If you’re passionate about ornithology, the Palo Verde National Park, where 279 bird species have been identified, is the perfect place for  you! The rich bird life is mostly due to the fact that the park is home to a dozen of natural habitats. These include a dry tropical forest of low altitude, covered in wooden hills, saltwater lagoons, mangroves, wetlands and large stretches of grass.


OSTIONAL NATIONAL WILDLIFE REFUGE – “Arribadas” of the Olive Ridley Sea Turtle

The Ostional National Wildlife Refuge is one of the very few olive ridley sea turtle laying sites in the world. For a few days and nights, thousands of females gather on a same beach and lay their eggs together in the sand before making their way back to the sea. Their gathering, from May to October, is a event not to be missed!

LAS BAULAS NATIONAL PARK – Nesting of Leatherback Sea turtles

Although they are found all around the world, Leatherback Sea turtles (the largest reptile on earth) are endangered. They are mostly victims of industrial fishing, egg poaching and pollution. Their gathering, from December to March, on the beaches of Las Baulas National Park, in the heart of Guanacaste (around Tamarindo) is not to be missed.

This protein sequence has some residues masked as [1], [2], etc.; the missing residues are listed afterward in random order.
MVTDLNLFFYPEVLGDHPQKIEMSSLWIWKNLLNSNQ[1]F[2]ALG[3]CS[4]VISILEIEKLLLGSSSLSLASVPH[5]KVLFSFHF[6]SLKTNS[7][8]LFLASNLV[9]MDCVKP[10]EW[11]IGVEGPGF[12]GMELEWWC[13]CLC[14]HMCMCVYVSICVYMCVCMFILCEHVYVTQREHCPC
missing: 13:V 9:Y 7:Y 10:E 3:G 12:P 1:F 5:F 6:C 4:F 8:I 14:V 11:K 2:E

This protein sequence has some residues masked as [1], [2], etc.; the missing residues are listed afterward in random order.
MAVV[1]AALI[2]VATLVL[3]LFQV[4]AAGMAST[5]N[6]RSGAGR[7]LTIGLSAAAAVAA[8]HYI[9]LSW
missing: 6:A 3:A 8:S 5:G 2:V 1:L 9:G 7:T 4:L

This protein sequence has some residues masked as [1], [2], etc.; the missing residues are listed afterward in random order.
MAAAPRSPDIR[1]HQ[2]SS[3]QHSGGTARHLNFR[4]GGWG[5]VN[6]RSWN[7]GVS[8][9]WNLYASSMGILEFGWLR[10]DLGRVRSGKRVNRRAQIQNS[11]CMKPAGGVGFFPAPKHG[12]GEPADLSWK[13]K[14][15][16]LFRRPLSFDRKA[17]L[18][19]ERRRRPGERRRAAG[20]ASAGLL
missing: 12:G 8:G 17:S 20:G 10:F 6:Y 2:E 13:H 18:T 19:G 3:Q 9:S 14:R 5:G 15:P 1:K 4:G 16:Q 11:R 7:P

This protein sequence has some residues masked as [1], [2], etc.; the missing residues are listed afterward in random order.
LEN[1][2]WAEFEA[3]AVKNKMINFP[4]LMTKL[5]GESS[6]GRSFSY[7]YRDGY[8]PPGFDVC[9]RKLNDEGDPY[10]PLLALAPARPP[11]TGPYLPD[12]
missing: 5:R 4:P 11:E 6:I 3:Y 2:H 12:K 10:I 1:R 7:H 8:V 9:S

SANTA ROSA NATIONAL PARK – Diving and Tropical Dry Forest

The first national park to be listed as World Heritage site by UNESCO, the Santa Rosa National Park is divided into two areas: Murcielago in the North and Santa Rosa in the South. A place of remembrance for the Ticos, several sites of the south areas staged battles from 1856 to 1955. The park is home to the largest tropical dry forest of the country.


Embark on an experience to meet dolphins and humpback whales off the south Pacific Coast! Isla del Caño (departure from Bahia Drake in the Osa Peninsula) and the Marino Ballena Park (off Dominical) offer the best conditions to shelter important marine life, including marine mammals. It is a special place where orcas, seven species of whales (including the Blue Whale and the Humpback Whale), several species of dolphins and sea turtles live. The best time of year to observe them is from November to April and from July to October.